The London Coffeehouse

My hero in The Raven Prince, Edward de Raaf, spends much of his time in a rather disreputable coffeehouse—the meeting place of the Agrarian Society.. There, Edward argues with his friends, Harry Pye and Simon Iddesleigh, debates Modern Agricultural Methods, observes the odd brawl and, of course, drinks coffee…

Coffeehouses

Coffee was brought to England in the early 1600’s, and by 1652 the first coffeehouse had opened in St. Michael’s Alley, Cornhill, London. It was an immediate success and soon coffeehouses were popping up all over London. For a fee of one penny, a gentleman could read the daily newsletters and bulletins and smoke his clay pipe whilst drinking coffee. 

Because they were popular gathering places for men of all ranks, coffeehouses became associated with political, theological and social debate. This led to the coffeehouses being differentiated by their clientele. For instance, Garraway’s, which was near the Royal Exchange, was the gathering place of merchants. The Cocoa-Tree–which, despite its name, served mostly coffee–was in Westminster and was patronized by Tories. If you were a Whig, you would naturally drink your coffee at the St. James. And Will’s Coffee-house in Covent Gardens was frequented by poets, including Alexander Pope and Samuel Pepys. 

All this time spent in coffeehouses roused the ire of the fairer sex and in 1674, a Women’s Petition Against Coffee was published in which it was asserted that drinking coffee had a deleterious effect on a gentleman’s sexual potency. In the Men’s Answer to the Women’s Petition against Coffee, the gentlemen coffee drinkers retorted that coffee was, in fact, an aphrodisiac.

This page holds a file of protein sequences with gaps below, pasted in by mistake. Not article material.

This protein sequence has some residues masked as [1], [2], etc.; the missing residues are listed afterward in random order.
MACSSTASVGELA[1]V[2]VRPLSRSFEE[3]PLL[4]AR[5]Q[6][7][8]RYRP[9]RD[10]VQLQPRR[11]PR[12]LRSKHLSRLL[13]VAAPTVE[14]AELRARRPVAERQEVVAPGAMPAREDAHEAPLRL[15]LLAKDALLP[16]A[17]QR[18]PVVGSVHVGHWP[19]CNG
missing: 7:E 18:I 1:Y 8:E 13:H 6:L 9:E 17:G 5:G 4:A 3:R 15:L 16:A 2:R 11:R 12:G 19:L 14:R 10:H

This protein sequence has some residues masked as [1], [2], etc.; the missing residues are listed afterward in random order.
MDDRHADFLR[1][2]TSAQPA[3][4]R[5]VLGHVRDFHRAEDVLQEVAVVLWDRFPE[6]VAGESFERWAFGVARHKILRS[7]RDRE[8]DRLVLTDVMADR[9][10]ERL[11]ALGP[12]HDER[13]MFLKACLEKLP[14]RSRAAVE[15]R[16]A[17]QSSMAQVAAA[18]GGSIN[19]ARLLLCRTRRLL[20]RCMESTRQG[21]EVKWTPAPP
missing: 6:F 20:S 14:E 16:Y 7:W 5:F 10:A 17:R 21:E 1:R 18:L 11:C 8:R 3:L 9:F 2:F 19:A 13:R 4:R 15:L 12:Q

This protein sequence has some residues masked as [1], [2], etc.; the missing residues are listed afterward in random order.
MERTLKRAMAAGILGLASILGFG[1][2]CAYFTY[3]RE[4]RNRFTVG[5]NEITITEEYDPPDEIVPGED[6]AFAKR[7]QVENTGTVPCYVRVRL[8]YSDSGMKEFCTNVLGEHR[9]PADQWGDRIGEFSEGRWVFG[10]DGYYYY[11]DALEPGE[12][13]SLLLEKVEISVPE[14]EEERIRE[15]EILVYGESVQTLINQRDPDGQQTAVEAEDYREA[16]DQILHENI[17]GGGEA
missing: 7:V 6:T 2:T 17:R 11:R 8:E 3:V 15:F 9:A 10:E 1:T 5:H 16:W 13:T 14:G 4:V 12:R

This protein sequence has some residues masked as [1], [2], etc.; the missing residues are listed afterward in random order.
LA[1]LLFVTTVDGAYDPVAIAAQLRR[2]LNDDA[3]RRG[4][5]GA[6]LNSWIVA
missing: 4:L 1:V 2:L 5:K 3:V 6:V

In any case, the gentlemen of the day refused to give up their coffee. Eventually, some Georgian coffeehouses evolved into institutions more familiar to the Regency romance reader. White’s Chocolate House burned to the ground in 1773, but was reborn as…White’s Club. Brook’s, Arthur’s and Boodle’s were also private gentlemen’s clubs descended from coffeehouses.

So when next you order a cup of coffee at Starbucks, remember you are engaging in a tradition over three centuries old!

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